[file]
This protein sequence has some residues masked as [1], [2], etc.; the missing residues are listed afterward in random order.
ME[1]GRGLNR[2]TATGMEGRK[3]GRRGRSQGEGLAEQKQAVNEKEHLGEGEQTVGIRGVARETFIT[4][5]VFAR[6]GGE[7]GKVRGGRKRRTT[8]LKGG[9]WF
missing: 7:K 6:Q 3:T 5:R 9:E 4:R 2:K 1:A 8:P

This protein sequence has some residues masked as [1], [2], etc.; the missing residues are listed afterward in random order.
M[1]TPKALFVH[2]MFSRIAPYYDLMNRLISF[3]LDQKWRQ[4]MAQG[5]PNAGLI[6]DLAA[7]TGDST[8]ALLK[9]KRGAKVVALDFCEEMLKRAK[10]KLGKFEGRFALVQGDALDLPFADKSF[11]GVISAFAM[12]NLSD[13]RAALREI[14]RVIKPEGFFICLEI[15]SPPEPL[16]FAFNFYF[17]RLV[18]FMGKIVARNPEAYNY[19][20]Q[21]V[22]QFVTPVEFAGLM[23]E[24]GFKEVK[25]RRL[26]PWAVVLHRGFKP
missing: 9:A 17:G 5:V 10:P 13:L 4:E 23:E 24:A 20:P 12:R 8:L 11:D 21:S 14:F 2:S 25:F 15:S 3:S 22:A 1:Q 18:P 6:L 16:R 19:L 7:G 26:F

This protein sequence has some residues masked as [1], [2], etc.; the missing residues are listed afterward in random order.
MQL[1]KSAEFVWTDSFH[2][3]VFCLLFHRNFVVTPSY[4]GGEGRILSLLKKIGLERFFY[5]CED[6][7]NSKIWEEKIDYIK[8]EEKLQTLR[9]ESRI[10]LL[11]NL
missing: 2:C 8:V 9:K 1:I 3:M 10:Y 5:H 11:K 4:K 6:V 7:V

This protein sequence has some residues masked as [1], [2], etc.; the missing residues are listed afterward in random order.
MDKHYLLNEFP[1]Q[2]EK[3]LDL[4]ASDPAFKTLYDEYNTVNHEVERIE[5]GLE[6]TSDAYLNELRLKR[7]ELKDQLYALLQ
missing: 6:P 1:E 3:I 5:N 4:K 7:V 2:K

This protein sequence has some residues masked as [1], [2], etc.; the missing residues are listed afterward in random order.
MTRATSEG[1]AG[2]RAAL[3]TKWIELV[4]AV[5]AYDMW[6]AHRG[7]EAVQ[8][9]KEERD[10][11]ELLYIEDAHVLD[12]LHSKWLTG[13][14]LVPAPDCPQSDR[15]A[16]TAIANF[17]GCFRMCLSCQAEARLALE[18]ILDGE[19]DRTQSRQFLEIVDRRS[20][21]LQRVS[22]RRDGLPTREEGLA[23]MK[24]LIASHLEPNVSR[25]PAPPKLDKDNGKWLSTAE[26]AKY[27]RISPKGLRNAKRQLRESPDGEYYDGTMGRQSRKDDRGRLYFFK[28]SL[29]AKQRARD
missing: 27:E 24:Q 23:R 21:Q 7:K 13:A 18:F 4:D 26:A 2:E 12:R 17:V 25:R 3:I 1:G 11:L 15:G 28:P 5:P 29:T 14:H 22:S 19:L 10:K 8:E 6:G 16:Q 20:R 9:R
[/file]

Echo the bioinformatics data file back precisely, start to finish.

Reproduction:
This protein sequence has some residues masked as [1], [2], etc.; the missing residues are listed afterward in random order.
ME[1]GRGLNR[2]TATGMEGRK[3]GRRGRSQGEGLAEQKQAVNEKEHLGEGEQTVGIRGVARETFIT[4][5]VFAR[6]GGE[7]GKVRGGRKRRTT[8]LKGG[9]WF
missing: 7:K 6:Q 3:T 5:R 9:E 4:R 2:K 1:A 8:P

This protein sequence has some residues masked as [1], [2], etc.; the missing residues are listed afterward in random order.
M[1]TPKALFVH[2]MFSRIAPYYDLMNRLISF[3]LDQKWRQ[4]MAQG[5]PNAGLI[6]DLAA[7]TGDST[8]ALLK[9]KRGAKVVALDFCEEMLKRAK[10]KLGKFEGRFALVQGDALDLPFADKSF[11]GVISAFAM[12]NLSD[13]RAALREI[14]RVIKPEGFFICLEI[15]SPPEPL[16]FAFNFYF[17]RLV[18]FMGKIVARNPEAYNY[19][20]Q[21]V[22]QFVTPVEFAGLM[23]E[24]GFKEVK[25]RRL[26]PWAVVLHRGFKP
missing: 9:A 17:G 5:V 10:P 13:L 4:E 23:E 24:A 20:P 12:R 8:L 11:D 21:S 14:F 2:S 25:F 15:S 3:S 22:A 1:Q 18:P 6:L 16:R 19:L 7:G 26:F

This protein sequence has some residues masked as [1], [2], etc.; the missing residues are listed afterward in random order.
MQL[1]KSAEFVWTDSFH[2][3]VFCLLFHRNFVVTPSY[4]GGEGRILSLLKKIGLERFFY[5]CED[6][7]NSKIWEEKIDYIK[8]EEKLQTLR[9]ESRI[10]LL[11]NL
missing: 2:C 8:V 9:K 1:I 3:M 10:Y 5:H 11:K 4:K 6:V 7:V

This protein sequence has some residues masked as [1], [2], etc.; the missing residues are listed afterward in random order.
MDKHYLLNEFP[1]Q[2]EK[3]LDL[4]ASDPAFKTLYDEYNTVNHEVERIE[5]GLE[6]TSDAYLNELRLKR[7]ELKDQLYALLQ
missing: 6:P 1:E 3:I 5:N 4:K 7:V 2:K

This protein sequence has some residues masked as [1], [2], etc.; the missing residues are listed afterward in random order.
MTRATSEG[1]AG[2]RAAL[3]TKWIELV[4]AV[5]AYDMW[6]AHRG[7]EAVQ[8][9]KEERD[10][11]ELLYIEDAHVLD[12]LHSKWLTG[13][14]LVPAPDCPQSDR[15]A[16]TAIANF[17]GCFRMCLSCQAEARLALE[18]ILDGE[19]DRTQSRQFLEIVDRRS[20][21]LQRVS[22]RRDGLPTREEGLA[23]MK[24]LIASHLEPNVSR[25]PAPPKLDKDNGKWLSTAE[26]AKY[27]RISPKGLRNAKRQLRESPDGEYYDGTMGRQSRKDDRGRLYFFK[28]SL[29]AKQRARD
missing: 27:E 24:Q 23:R 21:Q 7:K 13:A 18:F 4:D 26:A 2:E 12:R 17:V 25:R 3:I 1:G 11:L 15:G 28:P 5:P 29:T 14:H 22:S 19:L 10:K 8:E 6:G 16:Q 20:R 9:R